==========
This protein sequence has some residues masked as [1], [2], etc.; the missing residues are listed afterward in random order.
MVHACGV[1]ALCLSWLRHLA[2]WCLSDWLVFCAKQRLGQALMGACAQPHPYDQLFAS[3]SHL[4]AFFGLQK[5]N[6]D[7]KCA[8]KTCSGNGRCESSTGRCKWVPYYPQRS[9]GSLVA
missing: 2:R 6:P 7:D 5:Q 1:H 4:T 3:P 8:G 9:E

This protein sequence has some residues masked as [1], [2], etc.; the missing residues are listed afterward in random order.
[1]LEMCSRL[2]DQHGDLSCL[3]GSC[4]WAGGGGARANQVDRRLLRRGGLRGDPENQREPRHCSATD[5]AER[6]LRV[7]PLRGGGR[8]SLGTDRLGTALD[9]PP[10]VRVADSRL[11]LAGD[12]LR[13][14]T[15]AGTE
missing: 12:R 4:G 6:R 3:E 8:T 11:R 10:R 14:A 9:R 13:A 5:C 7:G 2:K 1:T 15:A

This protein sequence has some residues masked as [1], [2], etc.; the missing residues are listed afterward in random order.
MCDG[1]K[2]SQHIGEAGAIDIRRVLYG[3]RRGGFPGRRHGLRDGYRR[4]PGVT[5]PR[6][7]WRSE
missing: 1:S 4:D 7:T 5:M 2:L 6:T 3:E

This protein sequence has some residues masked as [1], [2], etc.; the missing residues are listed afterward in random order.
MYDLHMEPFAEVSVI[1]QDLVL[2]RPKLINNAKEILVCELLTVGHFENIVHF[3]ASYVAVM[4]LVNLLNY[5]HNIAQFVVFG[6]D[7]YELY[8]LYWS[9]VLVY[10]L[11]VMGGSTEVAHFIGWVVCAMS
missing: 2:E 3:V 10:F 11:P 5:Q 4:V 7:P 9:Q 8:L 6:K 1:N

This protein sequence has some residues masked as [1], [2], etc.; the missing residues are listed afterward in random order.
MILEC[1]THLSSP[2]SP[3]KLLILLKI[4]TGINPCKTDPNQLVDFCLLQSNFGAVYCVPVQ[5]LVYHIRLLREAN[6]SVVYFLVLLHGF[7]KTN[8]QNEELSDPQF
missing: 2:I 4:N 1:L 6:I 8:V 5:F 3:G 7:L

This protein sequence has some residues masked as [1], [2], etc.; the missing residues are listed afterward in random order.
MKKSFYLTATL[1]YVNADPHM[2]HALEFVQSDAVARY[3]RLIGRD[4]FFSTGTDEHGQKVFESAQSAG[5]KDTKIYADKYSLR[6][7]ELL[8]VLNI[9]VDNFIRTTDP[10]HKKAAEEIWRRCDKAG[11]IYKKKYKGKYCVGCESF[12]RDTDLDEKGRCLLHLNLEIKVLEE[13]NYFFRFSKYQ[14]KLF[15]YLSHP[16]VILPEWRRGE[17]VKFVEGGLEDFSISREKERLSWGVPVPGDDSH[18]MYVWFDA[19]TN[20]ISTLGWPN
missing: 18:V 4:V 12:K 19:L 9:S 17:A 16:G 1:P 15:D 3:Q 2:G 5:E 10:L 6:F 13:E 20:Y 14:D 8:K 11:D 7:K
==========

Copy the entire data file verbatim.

This protein sequence has some residues masked as [1], [2], etc.; the missing residues are listed afterward in random order.
MVHACGV[1]ALCLSWLRHLA[2]WCLSDWLVFCAKQRLGQALMGACAQPHPYDQLFAS[3]SHL[4]AFFGLQK[5]N[6]D[7]KCA[8]KTCSGNGRCESSTGRCKWVPYYPQRS[9]GSLVA
missing: 2:R 6:P 7:D 5:Q 1:H 4:T 3:P 8:G 9:E

This protein sequence has some residues masked as [1], [2], etc.; the missing residues are listed afterward in random order.
[1]LEMCSRL[2]DQHGDLSCL[3]GSC[4]WAGGGGARANQVDRRLLRRGGLRGDPENQREPRHCSATD[5]AER[6]LRV[7]PLRGGGR[8]SLGTDRLGTALD[9]PP[10]VRVADSRL[11]LAGD[12]LR[13][14]T[15]AGTE
missing: 12:R 4:G 6:R 3:E 8:T 11:R 10:R 14:A 9:R 13:A 5:C 7:G 2:K 1:T 15:A

This protein sequence has some residues masked as [1], [2], etc.; the missing residues are listed afterward in random order.
MCDG[1]K[2]SQHIGEAGAIDIRRVLYG[3]RRGGFPGRRHGLRDGYRR[4]PGVT[5]PR[6][7]WRSE
missing: 1:S 4:D 7:T 5:M 2:L 6:T 3:E

This protein sequence has some residues masked as [1], [2], etc.; the missing residues are listed afterward in random order.
MYDLHMEPFAEVSVI[1]QDLVL[2]RPKLINNAKEILVCELLTVGHFENIVHF[3]ASYVAVM[4]LVNLLNY[5]HNIAQFVVFG[6]D[7]YELY[8]LYWS[9]VLVY[10]L[11]VMGGSTEVAHFIGWVVCAMS
missing: 2:E 3:V 10:F 11:P 5:Q 4:V 7:P 9:Q 8:L 6:K 1:N

This protein sequence has some residues masked as [1], [2], etc.; the missing residues are listed afterward in random order.
MILEC[1]THLSSP[2]SP[3]KLLILLKI[4]TGINPCKTDPNQLVDFCLLQSNFGAVYCVPVQ[5]LVYHIRLLREAN[6]SVVYFLVLLHGF[7]KTN[8]QNEELSDPQF
missing: 2:I 4:N 1:L 6:I 8:V 5:F 3:G 7:L

This protein sequence has some residues masked as [1], [2], etc.; the missing residues are listed afterward in random order.
MKKSFYLTATL[1]YVNADPHM[2]HALEFVQSDAVARY[3]RLIGRD[4]FFSTGTDEHGQKVFESAQSAG[5]KDTKIYADKYSLR[6][7]ELL[8]VLNI[9]VDNFIRTTDP[10]HKKAAEEIWRRCDKAG[11]IYKKKYKGKYCVGCESF[12]RDTDLDEKGRCLLHLNLEIKVLEE[13]NYFFRFSKYQ[14]KLF[15]YLSHP[16]VILPEWRRGE[17]VKFVEGGLEDFSISREKERLSWGVPVPGDDSH[18]MYVWFDA[19]TN[20]ISTLGWPN
missing: 18:V 4:V 12:K 19:L 9:S 17:A 16:G 1:P 15:D 3:Q 2:G 5:E 10:L 6:F 13:E 20:Y 14:D 8:K 11:D 7:K